If you want to learn then put it on the shelf and give it a shot when you can devote some time to it. If not then don’t worry about it.
There’s no rule stating that a bassist needs to (know how to) slap.
You’ll learn far more out gigging than sitting at home slapping bass.
Focus on your band. Have fun. Ask questions. Learn as you go.
You are in an amazing situation in your bass playing experience. Playing live is the ultimate goal as nothing is as satisfying as being “out there.”
B2B is very special, too, as “your trusty bass teacher” will always be waiting for you with a smile and a tune to show you a technique and a bit of theory, whenever you’ve got time and curiosity to learn more. Don’t worry about that.
And, if you develop some “bad habits” in the meanwhile, so what? Achieving proper technique is a lifelong pursuit. Your real-life playing experience will serve as a yardstick you can use to compare and contrast what feels natural to you versus generally accepted proper technique. In other words, your mistakes are actually learning opportunities!
Playing in a band is a special, ethereal experience. I know I’ve never been happier than when I played in bands. Enjoy it for all it’s worth, because you’ll treasure it forever. Have fun.
I think this is a potentially phenomenal/best way to learn.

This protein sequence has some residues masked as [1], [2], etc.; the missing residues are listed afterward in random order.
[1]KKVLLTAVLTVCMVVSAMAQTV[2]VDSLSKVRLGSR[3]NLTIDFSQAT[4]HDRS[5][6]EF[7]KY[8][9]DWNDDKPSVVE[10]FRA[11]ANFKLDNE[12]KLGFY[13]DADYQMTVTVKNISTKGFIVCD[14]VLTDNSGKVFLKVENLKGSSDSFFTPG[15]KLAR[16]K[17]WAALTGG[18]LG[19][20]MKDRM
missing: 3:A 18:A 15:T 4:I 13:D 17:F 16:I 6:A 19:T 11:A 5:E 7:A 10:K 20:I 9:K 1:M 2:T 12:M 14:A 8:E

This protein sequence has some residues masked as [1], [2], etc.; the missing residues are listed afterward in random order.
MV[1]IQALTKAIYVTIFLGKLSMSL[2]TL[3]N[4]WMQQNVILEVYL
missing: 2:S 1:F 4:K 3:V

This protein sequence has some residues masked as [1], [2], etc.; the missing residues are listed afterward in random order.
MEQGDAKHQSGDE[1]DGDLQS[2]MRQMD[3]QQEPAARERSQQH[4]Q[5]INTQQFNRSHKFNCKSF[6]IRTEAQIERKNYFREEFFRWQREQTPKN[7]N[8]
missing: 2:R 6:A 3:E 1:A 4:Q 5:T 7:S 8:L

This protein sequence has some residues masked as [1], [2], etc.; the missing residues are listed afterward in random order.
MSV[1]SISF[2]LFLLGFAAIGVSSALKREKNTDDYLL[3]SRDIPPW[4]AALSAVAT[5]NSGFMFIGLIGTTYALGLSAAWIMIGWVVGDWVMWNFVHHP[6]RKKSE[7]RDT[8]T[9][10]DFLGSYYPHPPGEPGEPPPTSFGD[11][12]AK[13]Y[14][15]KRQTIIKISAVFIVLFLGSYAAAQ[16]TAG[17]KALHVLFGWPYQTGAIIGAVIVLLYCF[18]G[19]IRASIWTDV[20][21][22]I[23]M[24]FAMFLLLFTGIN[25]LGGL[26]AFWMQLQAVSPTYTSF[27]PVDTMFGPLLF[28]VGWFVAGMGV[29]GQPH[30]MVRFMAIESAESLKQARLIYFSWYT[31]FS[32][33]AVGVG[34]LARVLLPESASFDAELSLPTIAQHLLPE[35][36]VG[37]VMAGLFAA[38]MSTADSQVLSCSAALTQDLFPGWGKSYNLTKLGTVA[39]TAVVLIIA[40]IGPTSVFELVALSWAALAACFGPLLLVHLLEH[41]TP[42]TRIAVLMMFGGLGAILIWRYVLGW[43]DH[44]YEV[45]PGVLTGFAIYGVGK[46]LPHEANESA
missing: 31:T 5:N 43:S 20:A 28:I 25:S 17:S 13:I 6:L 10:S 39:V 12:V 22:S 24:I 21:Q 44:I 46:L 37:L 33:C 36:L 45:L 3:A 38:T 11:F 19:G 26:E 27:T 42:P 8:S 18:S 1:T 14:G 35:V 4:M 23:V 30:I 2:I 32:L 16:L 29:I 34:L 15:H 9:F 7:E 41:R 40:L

But - having said that - it’s not for everyone!
My best and most productive learning periods have been in high-demand, concentrated periods of my life. The work that can happen when there is big accountability and high stakes is incredible!.. if you can handle the potentially stressful part of it.
I’m all for learning on the job, and then taking time - when there is time (and there will be! It just may take a bit) to really digest and work out what the hell you’ve been working on.
If it’s too stressful, I get it, and only you can make that call.
But the situation you’ve described above is such a perfect crucible to hone your skills! I hope it works out.
Thank you all.
I’m too much of a perfectionist and it’s been overwhelming, especially learning songs in their full difficulty being a beginner.
I’d definitely give it a shot and I know not a lot of people have this opportunity. I’ll try to enjoy it for sure.
No alcohol or drugs involved on those bad habits I mentioned.